– Or if you can’t identify the contents from the
packing slip or item label(s).
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Does your packaging meet code

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Label it right the first time

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• Mandated
  – Chemical name
  – Brief description of hazards
  – Manufacturer name and address

• When transferring chemical, label new

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Material Safety Data Sheets

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Chemical Segregation
• Store chemicals according to category, not in alphabetical
• Alphabetize within categories
• Store acids, bases, flammables, oxidizers, etc. in separate
• Flammables should be stored in flammable cabinets &/or
  explosion-proof refrigerators - not in regular refrigerators!
• Label all chemicals

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   Proper Use of Fire Extinguishers





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           Brace these items
Gases (Hazard Class 2)
Flammable Liquids (Hazard Class 3)
Flammable Solids (Hazard Class 4)
Oxidizers (Hazard Class 5)
Toxics (Division 6.1)
Radioactive (Hazard Class 7)
Corrosives (Hazard Class 8)

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       Waste vs. Hazardous Waste
•   These rules apply to everyone!
•   Hazardous Waste determination
•   EPA ID Numbers
•   Labeling
•   Chemical Incompatibility Issues
•   Facility Design Specifications
•   Management: manifests, receipts, training
•   Risk Communication: alarms, spill kit

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                        Awareness Level Goals

First responders at the Awareness Level have four Goals or

 Recognition/     Recognize if an incident involves haz-mats and identify materials involved
 Identification   - if this can be done with no risk to the responder.

 Isolation        Isolate and deny access to the area. Remove uninjured and non-
                  contaminated persons from the area - if it can be done without risk to the
 Protection       Protect yourself and others. If properly trained and equipped, this may
                  include use of PPE and evacuation of nearby structures.

 Notification     Notify the next level of response.
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 Upper left shows proper label of back flush and boiler blow down drum. Remaining
photos show inadequate labeling of heat transfer oil tank, wastewater tank (WW1) and
                            alkyd/resin product drums.

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        Important Acronyms
AHJ      Authority Having Jurisdiction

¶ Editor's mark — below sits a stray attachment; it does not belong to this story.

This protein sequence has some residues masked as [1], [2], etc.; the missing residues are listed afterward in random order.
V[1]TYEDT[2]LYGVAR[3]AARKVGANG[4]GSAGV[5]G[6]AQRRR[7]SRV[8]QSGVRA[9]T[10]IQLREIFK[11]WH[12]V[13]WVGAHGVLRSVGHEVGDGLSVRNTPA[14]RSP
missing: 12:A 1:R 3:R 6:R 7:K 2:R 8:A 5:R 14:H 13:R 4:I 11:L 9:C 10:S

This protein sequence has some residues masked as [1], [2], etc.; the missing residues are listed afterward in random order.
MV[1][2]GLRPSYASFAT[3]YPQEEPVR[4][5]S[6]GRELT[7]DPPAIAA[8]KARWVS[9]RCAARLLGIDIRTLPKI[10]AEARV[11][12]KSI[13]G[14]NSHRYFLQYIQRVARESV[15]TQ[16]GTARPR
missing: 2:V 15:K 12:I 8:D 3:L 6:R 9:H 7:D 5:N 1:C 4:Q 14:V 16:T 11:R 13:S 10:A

ALS      Advanced Life Support
BLS      Basic Life Support
CBRNE    Chemical-Biological-Radiological-Nuclear-Energetic
CFR      Code of Federal Regulations
DOT      Department of Transportation
EAP      Emergency Action Plan
EHS      Extremely Hazardous Substance
EMS      Emergency Medical Service
EOC      Emergency Operations Center
EOP      Emergency Operations Plan
EPA      Environmental Protection Agency
EPCRA    Emergency Planning and Community Right-to-know Act
ERG      Emergency Response Guide
ERP      Emergency Response Plan
FDCA     Florida Department of Community Affairs
FDEM     Florida Division of Emergency Management
FDEP     Florida Department of Environmental Protection
FDLE     Florida Department of Law Enforcement
FDOH     Florida Department of Health
FDOT     Florida Department of Transportation
FOG      Field Operations Guide

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Important Acronyms
IAP      Incident Action Plan
IC       Incident Commander
ICP      Incident Command Post
ICS      Incident Command System
HAZ-MAT  Hazardous Materials
HAZWOPER Hazardous Waste Operations and Emergency Response
NAERG    North American Emergency Response Guidebook
LEPC     Local Emergency Planning Committee
MSDS     Materials Safety Data Sheet
NFPA     National Fire Protection Association
NGO      Non-Governmental Organization
NIMS     National Incident Management System
NOS      Not Otherwise Specified
NRP      National Response Plan
ORM      Other Regulated Material
OSHA     Occupational Safety and Health Administration
PPE      Personal Protective Equipment
PIO      Public Information Officer
RDSTF    Regional Domestic Security Task Force
RPC      Regional Planning Council
SARA     Superfund Amendment an Reauthorization Act
SERC     State Emergency Response Commission
SOG      Standard Operating Guidelines
SOP      Standard Operating Procedures
SWP      State Warning Point
WMD      Weapons of Mass Destruction
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Some Extremely Hazardous Substances include:


 Ammonia (anhydrous)

 Ammonia (aqueous 20% or greater)

 Sulfur Dioxide (anhydrous)

 Hydrogen Chloride (anhydrous)

 Hydrochloric Acid (aqueous 37% or greater)

 Hydrogen Fluoride (anhydrous)

 Hydrofluoric Acid (aqueous 50% or greater)

 Nitric Acid 80% or greater)

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              Hazardous Materials Incident
Any unplanned or unexpected release/potential release of a
hazardous material. Some unique characteristics of these incidents:

   Required PPE might not be provided.

   Responders may not be trained in the use of required PPE.

   May require operational approaches that differ from normal or routine

   Non-routine skills and attitudes may be required.

   Can pose a significant risk to the responder.

   Always expect the unexpected when responding!!!!

When responding to any motor vehicle accident, the responder should
park his/her vehicle at least 50 feet upwind (100 feet if any hazardous
materials are involved in the accident).
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               Mechanisms of Harm

T   Thermal         Temperature extremes.
                    Heat from fire or heat releasing chemical reactions.
                    Extremes in cold, e.g. liquefied gas and cryogenic liquids.

E   Etiological     Injury of harm caused by human disease causing agents.
                    Bacteria and viruses.

A   Asphyxiation    Simple – caused by an oxygen deficient atmosphere.
                    Chemical – can cause changes in the body preventing the proper use of